At Beyond the Box, we are constantly thinking of ideas to give something unique, refreshing as well as challenging to our community of writers. Two to Tango was one such endeavour to encourage the participants to work along with another writer as a team and bring about a creative synergy. 66 teams participated in this one-of-its-kind contest and the winners were chosen by an eclectic jury panel comprising of prolific authors Ramendra Kumar, Shilpa Suraj and Apeksha Rao. Below prompt was given to the writers and they were asked to narrate the same story from two different points of view.
Prompt – Write a fictional story in which a character’s life undergoes some kind of major change due to a lost mobile. Feel free to creatively interpret this concept in any genre of your choice.
The winners in the Kids’ category were Malishka Vemu & Arianna Thomas (Team 52). Enjoy their story!
Story Title: TOO LATE
Point of View #1 – Kiann’s POV
By Malishka Vemu
I walked towards the station – my head bent down. With each step I took, the need to return to my house began to grow ; the convulsive shaking in my legs began to grow ; the cold spine-chilling feeling of pure terror began to grow. The images of the past few nights began flashing in my mind; if he found out what I was about to do, the consequences would be severe.
Despite the quiet of the night, I could hear his harsh voice yelling profanities in my ear. My heartbeat quickened as the station grew nearer. “This is it Kiann. You’ve made it this far – there’s no backing out now.” I whispered, encouraging myself. I know my story seemed far-fetched, especially since it was against the well-acclaimed Judge Mathias, but I hoped at least one of the officers would believe my story.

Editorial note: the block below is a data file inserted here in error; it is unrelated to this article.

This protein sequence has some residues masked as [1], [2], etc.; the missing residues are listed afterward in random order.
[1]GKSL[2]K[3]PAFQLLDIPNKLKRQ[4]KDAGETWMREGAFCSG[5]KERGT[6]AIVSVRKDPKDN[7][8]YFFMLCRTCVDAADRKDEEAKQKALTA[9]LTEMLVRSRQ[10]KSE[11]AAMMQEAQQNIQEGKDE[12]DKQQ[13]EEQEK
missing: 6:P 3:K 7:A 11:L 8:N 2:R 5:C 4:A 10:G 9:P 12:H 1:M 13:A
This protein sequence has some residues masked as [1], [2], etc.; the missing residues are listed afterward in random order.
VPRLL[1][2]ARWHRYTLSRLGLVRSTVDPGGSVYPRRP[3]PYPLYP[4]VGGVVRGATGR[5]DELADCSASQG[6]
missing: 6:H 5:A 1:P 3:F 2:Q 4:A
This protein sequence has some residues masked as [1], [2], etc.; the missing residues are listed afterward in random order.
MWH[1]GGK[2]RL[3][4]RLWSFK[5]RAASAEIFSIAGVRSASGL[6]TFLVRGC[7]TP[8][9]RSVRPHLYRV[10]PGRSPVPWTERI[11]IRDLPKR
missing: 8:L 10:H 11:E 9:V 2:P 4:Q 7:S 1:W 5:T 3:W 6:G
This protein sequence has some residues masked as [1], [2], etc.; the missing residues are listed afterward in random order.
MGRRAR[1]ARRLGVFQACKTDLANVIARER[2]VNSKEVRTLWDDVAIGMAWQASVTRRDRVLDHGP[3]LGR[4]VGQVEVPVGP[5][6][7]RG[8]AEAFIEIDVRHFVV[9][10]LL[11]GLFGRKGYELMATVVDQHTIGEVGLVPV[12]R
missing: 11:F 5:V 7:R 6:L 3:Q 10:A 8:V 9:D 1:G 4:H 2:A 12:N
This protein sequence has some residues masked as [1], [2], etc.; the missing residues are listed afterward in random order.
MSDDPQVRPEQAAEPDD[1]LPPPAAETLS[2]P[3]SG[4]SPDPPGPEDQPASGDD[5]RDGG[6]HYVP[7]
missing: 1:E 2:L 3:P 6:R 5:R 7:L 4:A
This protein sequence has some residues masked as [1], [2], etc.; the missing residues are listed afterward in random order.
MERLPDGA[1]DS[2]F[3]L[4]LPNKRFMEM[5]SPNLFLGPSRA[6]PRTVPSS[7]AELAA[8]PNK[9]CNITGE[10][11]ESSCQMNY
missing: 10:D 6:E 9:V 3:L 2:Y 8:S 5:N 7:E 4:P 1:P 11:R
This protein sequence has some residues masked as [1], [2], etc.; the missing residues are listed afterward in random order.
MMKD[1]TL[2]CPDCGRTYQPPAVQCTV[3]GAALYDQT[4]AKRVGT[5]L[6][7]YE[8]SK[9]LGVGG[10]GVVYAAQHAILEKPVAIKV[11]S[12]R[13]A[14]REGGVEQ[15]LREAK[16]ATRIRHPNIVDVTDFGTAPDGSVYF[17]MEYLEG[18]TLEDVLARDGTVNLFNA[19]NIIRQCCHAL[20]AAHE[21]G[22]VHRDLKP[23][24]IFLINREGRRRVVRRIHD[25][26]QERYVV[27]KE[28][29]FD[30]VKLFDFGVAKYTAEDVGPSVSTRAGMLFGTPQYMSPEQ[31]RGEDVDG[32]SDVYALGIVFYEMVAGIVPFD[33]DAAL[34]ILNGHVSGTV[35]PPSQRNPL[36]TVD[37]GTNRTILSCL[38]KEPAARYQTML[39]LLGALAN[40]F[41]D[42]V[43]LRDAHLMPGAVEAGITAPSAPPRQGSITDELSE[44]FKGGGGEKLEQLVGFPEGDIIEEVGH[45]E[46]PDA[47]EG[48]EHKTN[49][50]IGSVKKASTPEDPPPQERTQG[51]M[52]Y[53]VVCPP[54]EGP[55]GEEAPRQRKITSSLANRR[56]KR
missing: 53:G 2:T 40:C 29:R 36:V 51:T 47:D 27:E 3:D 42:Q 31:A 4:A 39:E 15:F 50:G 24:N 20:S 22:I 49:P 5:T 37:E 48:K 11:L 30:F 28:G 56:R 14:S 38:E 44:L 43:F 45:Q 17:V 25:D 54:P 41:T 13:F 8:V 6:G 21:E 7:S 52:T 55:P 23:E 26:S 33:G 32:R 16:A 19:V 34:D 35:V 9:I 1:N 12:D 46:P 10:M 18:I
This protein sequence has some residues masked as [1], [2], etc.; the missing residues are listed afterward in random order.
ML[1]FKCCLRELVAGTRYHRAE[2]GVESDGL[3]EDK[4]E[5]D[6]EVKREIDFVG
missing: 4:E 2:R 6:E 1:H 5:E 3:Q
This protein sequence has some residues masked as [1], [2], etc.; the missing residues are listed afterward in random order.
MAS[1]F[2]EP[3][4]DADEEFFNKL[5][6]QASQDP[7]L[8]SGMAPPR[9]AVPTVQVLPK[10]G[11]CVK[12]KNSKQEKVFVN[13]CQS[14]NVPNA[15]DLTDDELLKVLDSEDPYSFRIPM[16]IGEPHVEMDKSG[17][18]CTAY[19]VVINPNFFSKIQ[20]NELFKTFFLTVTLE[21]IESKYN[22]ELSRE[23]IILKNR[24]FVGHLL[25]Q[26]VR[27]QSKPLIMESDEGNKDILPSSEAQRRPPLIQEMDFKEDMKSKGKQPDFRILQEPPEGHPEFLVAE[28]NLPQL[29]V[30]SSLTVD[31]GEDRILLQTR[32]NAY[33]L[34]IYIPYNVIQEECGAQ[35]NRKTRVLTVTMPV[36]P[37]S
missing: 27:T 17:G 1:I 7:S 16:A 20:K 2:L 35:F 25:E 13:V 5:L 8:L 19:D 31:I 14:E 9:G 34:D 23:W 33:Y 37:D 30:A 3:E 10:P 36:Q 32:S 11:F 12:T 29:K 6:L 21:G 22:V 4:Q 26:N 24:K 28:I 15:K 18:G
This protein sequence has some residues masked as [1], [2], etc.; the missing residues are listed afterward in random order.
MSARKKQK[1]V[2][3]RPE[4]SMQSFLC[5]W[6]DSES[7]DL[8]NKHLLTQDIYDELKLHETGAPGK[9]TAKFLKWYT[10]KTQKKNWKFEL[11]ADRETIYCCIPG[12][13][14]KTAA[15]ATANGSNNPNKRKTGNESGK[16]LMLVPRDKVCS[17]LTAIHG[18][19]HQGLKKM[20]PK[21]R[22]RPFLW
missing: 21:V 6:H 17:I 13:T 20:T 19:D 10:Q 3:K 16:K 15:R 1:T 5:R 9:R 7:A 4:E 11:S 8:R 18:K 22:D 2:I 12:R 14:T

When I ultimately arrived, in spite of my racing heart, I felt this inexplicable relief of finally having a chance at freedom. I reached for my phone, my only proof against the monster, when I heard someone say –
“Get it done.” It was him. The one and only Judge Mathias, discreetly slipping some money to the clerk. He turned his head in my direction.
I bolted – fearing for my life, hoping that by some miracle he hadn’t seen me.
The tears that had been threatening to fall, cascaded as I prayed for my safety. I kept on running until I saw the familiar brick road, ignoring the burning in my lungs. I ran through the gates of ‘Mathias Mansion’, my house and so called ‘HOME’.
Darting into my room, I gasped for air. I reached into my pocket, expecting to find my phone. My face contorted into a look of pure horror as I realised I had dropped it in my haste.
Twenty minutes later, I heard his shoes pound against the hardwood floor. I hoped that he would just pass by my room. My prayers were in vain, when I heard the familiar swish and crack of his infamous belt.
Point of View #2 – Officer Gupta’s POV
By Arianna Thomas
I patrolled the police station, and bid Judge Mathias goodbye, as he returned home. He was a true implementer of justice and many officers, including myself, looked up to him. As I was lost in thought, I felt someone brush against me. It was a young boy and he was sprinting away; his face pale, as if he had seen a ghost.
“Is everything alright?” I called after him, but he didn’t hear me. I tried following him, but halted when I saw a phone fall out of his pocket. The boy showed no signs of stopping anytime soon, and so the responsibility of returning his phone fell on my shoulders. I picked it up and opened the photo gallery, to hopefully find an image of the owner. To my surprise, the gallery was empty except for a video. I pressed play.
“You’re late again.” I gasped in shock. On the screen was none other than Judge Mathias, a dark look in his eyes, quite the opposite of the smile he gave me a few minutes earlier.
“I’m sorry Father.” The boy who ran past me replied. Father? This revelation shocked me. No one knew that Judge Mathias had a son.
“Mere apologies have no meaning Kiann. You should know that by now. You must be punished for your actions.”
“Yes Father.” the boy replied, bitterly. There was a sudden crack and the boy howled in pain. Crack
Another followed. Blood stained the back of his shirt, as he cried.
I switched off the phone, shaking. I was aghast that such a respectable man, with his pristine reputation, could mercilessly beat a child, especially his own. I left for the Mathias Mansion at once.
As I arrived at the front door, I radioed my team for backup. I banged on it and shouted –
“MUMBAI POLICE ! OPEN UP!”
I grieve…globally 57,000 children die as victims of abuse. I was late…yet another child, Kiann, slipped into the clasps of death.